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Claus and others,
Just to clarify: I am trying to understand myself what exactly were
the "metaphysical subtleties" and "theological niceties" to which Marx is
referring in his analysis of the commodity fetishism, which is most
dazzling in the money form.
That in order for the organization and distribution of social labor upon
which society relies to be achieved, the production of commodities by
private enterprises by means of wage labor must be regulated by an imagined
inherent property of value which moreover can only be expressed in terms of
an exchange ratio with a single rather ordinary use value that is believed
to itself incarnate universal human labor: this practice Marx took to be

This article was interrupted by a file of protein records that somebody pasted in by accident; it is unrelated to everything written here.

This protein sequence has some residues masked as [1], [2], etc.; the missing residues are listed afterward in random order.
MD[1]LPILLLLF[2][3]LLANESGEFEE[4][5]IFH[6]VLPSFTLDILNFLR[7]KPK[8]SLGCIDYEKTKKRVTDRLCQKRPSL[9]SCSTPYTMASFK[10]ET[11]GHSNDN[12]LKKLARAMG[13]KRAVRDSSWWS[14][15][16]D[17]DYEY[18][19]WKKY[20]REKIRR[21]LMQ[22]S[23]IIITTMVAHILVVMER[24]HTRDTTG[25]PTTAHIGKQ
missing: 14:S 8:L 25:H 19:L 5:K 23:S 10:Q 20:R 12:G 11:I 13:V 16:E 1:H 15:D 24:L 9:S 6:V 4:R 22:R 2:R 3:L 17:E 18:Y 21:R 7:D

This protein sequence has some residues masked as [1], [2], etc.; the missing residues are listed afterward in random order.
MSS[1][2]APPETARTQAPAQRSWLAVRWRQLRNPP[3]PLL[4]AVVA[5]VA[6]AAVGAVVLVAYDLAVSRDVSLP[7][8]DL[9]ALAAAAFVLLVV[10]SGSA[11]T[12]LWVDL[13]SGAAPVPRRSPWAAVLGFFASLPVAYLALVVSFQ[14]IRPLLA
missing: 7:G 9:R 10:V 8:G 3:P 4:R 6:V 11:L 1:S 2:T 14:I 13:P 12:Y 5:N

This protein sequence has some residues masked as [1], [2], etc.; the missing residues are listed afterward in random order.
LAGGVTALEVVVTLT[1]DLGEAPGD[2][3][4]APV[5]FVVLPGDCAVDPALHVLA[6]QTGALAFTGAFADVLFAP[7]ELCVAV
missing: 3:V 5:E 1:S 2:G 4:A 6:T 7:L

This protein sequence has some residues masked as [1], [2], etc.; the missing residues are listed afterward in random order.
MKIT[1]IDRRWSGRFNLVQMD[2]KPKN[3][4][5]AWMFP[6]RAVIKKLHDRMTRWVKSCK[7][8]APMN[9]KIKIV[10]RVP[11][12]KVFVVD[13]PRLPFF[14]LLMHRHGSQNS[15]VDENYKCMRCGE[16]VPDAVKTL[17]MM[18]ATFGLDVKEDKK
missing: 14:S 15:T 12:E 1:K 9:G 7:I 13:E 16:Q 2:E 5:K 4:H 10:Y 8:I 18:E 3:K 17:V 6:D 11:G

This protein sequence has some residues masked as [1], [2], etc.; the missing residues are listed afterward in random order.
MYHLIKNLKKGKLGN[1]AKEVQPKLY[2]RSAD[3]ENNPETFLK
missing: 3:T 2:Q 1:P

fetishistic, nonsensical and absurd. Yet money driven behavior, though
dependent on such metaphysical subtleties and theological niceties, was
understood by the political economists to be the height of rationality.
It seems to me that Marx is approaching money driven behavior in the same
way that structural anthropologists investigate religious ritual--for
example, Edmund Leach in Culture and Communication. Unfortunately I don't
have my books with me, including Capital itself.
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